In fact, I liked the stock's potential so much that I made it my December Stock of the Month, and on November 27 of last year, I wrote the following.

LinkedIn Corporation ( LNKD )

"Long ago, if you were looking for a job, you looked in the newspaper. Then in the late 1990s, Monster.com burst on the scene, using the Internet to connect workers with jobs far more efficiently than any paper-based medium. It was a great stock-for a while. But Monster Worldwide ( MWW ) is hitting all-time lows today, because LinkedIn is eating Monster's lunch.

"The reason: while Monster focused mainly on jobs, LinkedIn focuses mainly on the people in a professional network, and on giving them the tools and connections that enable them to do their jobs better. As a result, LinkedIn, which was launched in 2003, is now the largest professional network in the world, with more than 187 million members.

"Like many networks, LinkedIn is free for any professional to join; in fact every addition of a new individual makes the network more valuable, so LinkedIn encourages this. But the real money for the company comes from users who pay for extras. The number one extra is "Talent Solutions," which accounts for roughly 55% of the company's revenues and is used by companies large and small. Cabot has used the service several times to hire high-quality professionals, both local and remote. Big companies, including 85 of the Fortune 100 companies and many professional recruiters, buy "seats" that cost $8,000 per year. Number two is "Marketing Solutions." As on Facebook, these are basically ads targeted to users. And number three is Premium subscriptions, which give users more tools and connections to do their jobs better.

"All three of these revenue generators are growing fast. Revenues from Talent Solutions were up 95% in the third quarter vs. a year ago, revenues from Marketing Solutions were up 60% and revenues from Premium Subscriptions were up 74%. The result was third quarter revenue growth of 81%, which is a very big factor in the stock's selection as Stock of the Month.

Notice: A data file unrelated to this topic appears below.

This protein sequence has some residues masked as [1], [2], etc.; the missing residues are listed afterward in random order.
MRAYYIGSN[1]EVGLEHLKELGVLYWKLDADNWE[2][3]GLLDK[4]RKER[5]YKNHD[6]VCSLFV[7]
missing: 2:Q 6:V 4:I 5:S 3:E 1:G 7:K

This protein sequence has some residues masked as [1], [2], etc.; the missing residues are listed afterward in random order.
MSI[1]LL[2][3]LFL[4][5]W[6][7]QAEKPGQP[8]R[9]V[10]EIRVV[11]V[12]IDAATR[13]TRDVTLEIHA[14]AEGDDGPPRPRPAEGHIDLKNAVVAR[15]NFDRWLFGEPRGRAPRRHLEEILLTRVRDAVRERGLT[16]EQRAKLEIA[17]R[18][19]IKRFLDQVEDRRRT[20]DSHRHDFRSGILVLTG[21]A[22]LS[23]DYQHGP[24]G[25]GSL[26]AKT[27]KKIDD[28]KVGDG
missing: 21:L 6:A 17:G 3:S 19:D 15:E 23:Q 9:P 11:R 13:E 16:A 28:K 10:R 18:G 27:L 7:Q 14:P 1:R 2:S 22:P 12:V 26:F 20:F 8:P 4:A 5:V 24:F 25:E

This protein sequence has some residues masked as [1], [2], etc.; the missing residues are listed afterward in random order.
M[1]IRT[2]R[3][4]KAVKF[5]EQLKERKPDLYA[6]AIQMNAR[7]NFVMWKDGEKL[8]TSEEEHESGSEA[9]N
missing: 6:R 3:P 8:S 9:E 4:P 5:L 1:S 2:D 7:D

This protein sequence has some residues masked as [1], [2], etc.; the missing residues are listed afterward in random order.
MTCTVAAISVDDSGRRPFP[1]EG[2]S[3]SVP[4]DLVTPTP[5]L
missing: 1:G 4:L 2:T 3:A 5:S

"Other facts: LinkedIn is available in nineteen languages, and 63% of members are located outside U.S. so this is a truly global company. Now, the stock will be viewed as expensive by some investors, with a market capitalization that's roughly 10 times trailing 12-month revenues. But we never let valuation stop us from investing in great growth stocks. If you do, you'll miss some great ones!

"And that brings us to one of the biggest reasons for recommending LinkedIn today. As Cabot Market Letter editor Mike Cintolo wrote in June, " among liquid stocks (more than $50 million in daily trading volume), there are only 12 that have enjoyed triple-digit revenue growth during the past two quarters, and only 12 that have earnings growth projections as high as LinkedIn (up 94% this year, up another 79% in 2013-both numbers probably conservative). And LinkedIn is the only stock that combines the two! Yes, the valuation is high, but the stock is truly unique merchandise for institutional investors; if the market strengthens, institutions could swarm here. "

"Finally, we get to the chart. LNKD came public in May of 2011 at 45, and peaked that week at 123. (That's the opposite of Facebook's behavior, which is not to say that Facebook is a bad company, but that the company was too famous and too well-regarded when it came public). And in the 18 months since, LNKD has never been able to break cleanly above that 123 level-even while growth metrics have been stratospheric! In recent months, however, the stock has begin to tighten up, which tells us those institutions are slowly accumulating shares, working to acquire their positions before the eventual breakout. We recommend that you do the same."

Back in the present, LNKD broke out above resistance at 125 this morning and may finally be on its way. If you want, you can buy now and try to hold forever. It could be the next Apple!

Most people, however, would do better heeding the somewhat shorter-term advice given by either Mike in Cabot Market Letter  or me in Cabot Stock of the Month .

Yours in pursuit of wisdom and wealth,

Timothy Lutts
Editor of Cabot Stock of the Month

Related Articles:

Apple: Buy, Hold or Sell?

New Year's Resolutions

Stocks to Hold Forever

Investing in Microcars

The Miracle of Compound Growth

To follow future recommendations of the Stocks to Hold Forever, sign up free for the  Cabot Wealth Advisory here.



The views and opinions expressed herein are the views and opinions of the author and do not necessarily reflect those of The NASDAQ OMX Group, Inc.



This article appears in: Investing , Stocks

Referenced Stocks: AAPL , LNKD , MWW